Tonawanda News — Hanging on my fridge at home is the very first picture I had running with this column.
The photo was taken by my friend and colleague Doug Benz, who was charged with capturing my then-infant daughter Penny and me in a “just right” moment. I had just taken over as the paper’s features editor in February 2008, and I began writing a parenting column — then named Daddy’s Little Girl — in an attempt to offer a male perspective on parenting.
I’ve passed by the picture hundreds of times. It’s ridiculously outdated now — Rigby is more than three times as old as Penny was when that picture was taken at 7 months of age — but it reminds me of when this, what’s usually one of my favorite tasks to perform, all started.
One time recently while passing by the fridge, I looked at the picture and thought back. By an unofficial count, factoring in fellow columnist Jill Keppeler’s maternity leave and other occasional fill-ins, I’ve written around 200 versions of this column (You’ve read and cherished each one, I’m sure; I’d be happy to swing by some time and sign the scrapbooks I don’t doubt you’re keeping).
So, in having taken dozens and dozens of stabs at capturing the pleasures and pitfalls of parenting, I’ve had plenty of hits. I mean, a TON of great stories. But occasionally, maybe, there have been a few duds.
OK, that happens with every writer. Even Stephen King has laid an occasional egg.
But Stephen King wasn’t writing about the two most important people in his life and the lives of nearly everyone he knows.
And he probably didn’t get nearly the ... let’s say, fervent reaction when the results weren’t up to par.
I love Penny and Rigby more than anyone else I know. I would do anything for them. They bring pleasure to my life, make me strive to be a better person and inspire me.
But no matter how much inspiration there is, ideas that are worth writing about here aren’t always generated.
A lot of what happens is worthy of a mere Facebook update (what, you want to be my friend? Come find me! I like friends). Some of it would be too embarrassing to them to put into print (yes, even the guy who’s written about his son pooping on the living room floor has limits). And somewhere, somehow, I try to find a balance between offering stories that deliver some sort of message about parenthood and merely transcribing a (much better) version of “Kids Say the Darndest Things.”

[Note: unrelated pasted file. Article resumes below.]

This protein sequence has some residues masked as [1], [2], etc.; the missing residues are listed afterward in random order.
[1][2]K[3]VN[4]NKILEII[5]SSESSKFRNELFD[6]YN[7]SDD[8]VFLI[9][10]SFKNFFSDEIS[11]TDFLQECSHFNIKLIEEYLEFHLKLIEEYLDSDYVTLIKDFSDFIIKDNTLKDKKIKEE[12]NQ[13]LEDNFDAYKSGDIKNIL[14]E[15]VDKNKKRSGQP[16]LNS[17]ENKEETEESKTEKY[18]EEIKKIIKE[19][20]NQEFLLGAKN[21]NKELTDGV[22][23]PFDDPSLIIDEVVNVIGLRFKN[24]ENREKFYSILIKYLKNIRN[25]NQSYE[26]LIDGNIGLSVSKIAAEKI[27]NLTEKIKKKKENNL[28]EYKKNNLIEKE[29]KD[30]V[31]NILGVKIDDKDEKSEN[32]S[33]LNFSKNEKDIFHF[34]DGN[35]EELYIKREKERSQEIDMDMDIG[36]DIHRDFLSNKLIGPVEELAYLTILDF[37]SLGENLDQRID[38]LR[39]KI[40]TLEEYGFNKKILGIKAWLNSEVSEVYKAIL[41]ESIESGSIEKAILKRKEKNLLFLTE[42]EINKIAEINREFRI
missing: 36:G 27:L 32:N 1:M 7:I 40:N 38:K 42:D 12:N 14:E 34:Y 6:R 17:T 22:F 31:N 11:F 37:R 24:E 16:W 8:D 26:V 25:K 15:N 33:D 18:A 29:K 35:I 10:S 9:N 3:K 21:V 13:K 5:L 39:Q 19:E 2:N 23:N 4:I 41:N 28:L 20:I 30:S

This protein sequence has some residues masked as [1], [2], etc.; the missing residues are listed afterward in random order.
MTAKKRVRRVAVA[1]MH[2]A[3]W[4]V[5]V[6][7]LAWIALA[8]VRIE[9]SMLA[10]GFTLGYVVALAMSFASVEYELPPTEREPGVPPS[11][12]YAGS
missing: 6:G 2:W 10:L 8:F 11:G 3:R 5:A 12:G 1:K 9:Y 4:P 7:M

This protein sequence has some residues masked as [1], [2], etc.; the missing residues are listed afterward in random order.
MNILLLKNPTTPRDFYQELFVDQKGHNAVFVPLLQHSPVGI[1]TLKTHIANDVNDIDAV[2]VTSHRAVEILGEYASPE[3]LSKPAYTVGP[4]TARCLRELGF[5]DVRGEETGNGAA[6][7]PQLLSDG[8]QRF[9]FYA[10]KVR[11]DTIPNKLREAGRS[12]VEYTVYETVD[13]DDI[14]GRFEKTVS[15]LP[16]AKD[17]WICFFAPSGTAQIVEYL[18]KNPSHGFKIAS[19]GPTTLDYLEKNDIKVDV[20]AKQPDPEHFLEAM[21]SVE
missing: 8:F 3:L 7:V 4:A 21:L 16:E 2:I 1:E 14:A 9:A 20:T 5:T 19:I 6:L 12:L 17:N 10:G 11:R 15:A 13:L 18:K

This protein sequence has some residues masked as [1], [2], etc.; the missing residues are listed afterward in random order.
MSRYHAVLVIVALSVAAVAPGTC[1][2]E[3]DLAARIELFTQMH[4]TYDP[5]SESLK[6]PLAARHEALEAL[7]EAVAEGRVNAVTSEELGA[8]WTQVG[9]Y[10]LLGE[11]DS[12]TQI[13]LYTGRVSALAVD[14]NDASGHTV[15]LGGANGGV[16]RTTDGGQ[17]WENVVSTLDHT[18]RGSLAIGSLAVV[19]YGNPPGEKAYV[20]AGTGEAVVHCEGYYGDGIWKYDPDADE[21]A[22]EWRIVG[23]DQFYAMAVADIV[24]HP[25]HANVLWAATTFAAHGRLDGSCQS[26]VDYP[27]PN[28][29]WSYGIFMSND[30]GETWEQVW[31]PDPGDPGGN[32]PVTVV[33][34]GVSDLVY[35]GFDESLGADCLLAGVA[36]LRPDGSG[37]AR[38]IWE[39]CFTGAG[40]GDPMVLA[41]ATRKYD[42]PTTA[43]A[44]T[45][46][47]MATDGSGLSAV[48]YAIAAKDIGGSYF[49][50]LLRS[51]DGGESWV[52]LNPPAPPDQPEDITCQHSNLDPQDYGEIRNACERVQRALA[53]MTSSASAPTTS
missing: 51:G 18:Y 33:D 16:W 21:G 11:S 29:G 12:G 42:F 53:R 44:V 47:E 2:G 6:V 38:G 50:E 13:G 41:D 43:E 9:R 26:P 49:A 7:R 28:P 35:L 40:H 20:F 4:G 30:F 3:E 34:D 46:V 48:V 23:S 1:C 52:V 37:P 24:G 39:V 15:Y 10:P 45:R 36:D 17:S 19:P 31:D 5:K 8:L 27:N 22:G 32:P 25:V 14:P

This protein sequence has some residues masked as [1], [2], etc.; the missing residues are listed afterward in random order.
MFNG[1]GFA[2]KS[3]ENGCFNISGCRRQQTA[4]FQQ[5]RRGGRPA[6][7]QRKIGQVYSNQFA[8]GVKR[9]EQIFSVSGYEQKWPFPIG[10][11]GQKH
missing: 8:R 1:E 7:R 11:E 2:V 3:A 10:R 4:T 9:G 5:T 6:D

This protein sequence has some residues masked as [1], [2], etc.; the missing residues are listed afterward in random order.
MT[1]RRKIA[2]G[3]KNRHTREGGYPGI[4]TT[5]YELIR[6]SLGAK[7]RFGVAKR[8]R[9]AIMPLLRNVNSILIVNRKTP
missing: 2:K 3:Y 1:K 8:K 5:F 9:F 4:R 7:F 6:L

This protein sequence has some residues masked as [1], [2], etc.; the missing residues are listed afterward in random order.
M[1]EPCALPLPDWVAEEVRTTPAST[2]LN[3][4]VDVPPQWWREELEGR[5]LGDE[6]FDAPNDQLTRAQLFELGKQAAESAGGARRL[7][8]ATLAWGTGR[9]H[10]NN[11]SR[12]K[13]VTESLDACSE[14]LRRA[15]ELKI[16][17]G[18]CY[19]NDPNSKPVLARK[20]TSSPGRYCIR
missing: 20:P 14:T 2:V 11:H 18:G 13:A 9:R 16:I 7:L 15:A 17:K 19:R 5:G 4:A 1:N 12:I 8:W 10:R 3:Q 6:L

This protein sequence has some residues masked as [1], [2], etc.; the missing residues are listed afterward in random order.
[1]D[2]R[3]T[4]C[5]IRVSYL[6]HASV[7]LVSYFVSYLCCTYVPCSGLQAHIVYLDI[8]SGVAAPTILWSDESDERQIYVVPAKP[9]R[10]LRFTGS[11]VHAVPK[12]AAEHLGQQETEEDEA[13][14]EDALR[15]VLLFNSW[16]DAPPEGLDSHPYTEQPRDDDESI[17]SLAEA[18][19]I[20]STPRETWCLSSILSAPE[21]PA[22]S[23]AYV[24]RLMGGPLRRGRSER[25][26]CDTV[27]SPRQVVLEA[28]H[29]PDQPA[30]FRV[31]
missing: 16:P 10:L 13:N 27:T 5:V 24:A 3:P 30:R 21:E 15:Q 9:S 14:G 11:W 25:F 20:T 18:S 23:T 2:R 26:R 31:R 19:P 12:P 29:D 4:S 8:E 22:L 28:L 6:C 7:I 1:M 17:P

Am I always successful? Heck no. Every parent has had similar experiences to mine. They have their cute stories, amusing anecdotes and “What the heck have I gotten myself into?” moments.
But I’ve been fortunate enough to have this forum with which to share my stories. Fortunate, to be sure, but also occasionally pressed. Both Penny and Rigby are in school now, so with me working at night, I can go days without seeing them sometimes.
Even when I see them, we often merely engage in the routine activities such as playing, feeding and bedtime that have been a part of this space many times.
But that can get old.
And even when I’m lucky enough to spend an entire day with my babies — whoops, Penny now insists that I call her my “medium kid” and not my baby — there is sometimes simply nothing I think you’d care to read about. I mean, we’ve all escorted our sons to use the bathroom and then taken a turn, only to have our sons using our bare backsides as a drum, right?
Of course. Point is, I am sometimes frankly not inspired with an idea worthy of putting into this space.
But with every memory conjured up by re-reading one of these columns, every time I see a photo such as the one on the fridge that sparks a pleasant moment from the past, I am motivated to keep trying.
As I look back on what I just wrote, it might seem like some sort of farewell column. Believe me, it’s not. I have never written a farewell column for any position I’ve ever left — and I left a lot of them while a full-time employee of this newspaper group — and I won’t. Because I’m not that important.
Rather, it’s an affirmation that, even if this column falls flat, even if you read it and then think, “Boy, Paul, that stunk,” I am not throwing in the towel.
As long as this paper will let me and other circumstances allow, I will continue to write here. I am incredibly lucky to be able to give my kids their own “Penny and Rigby page” in the newspaper, a literal transcript of their childhoods, that they — and I — can look back upon at will.
So hopefully, that picture will be worth 100,000 words.
Have to give credit where it’s due: Thanks to Tee-Tee for the story idea. I have no clue how to spell that, since the name isn’t your birth name or anything, but you know who you are.Contact Paul Lane at email@example.com.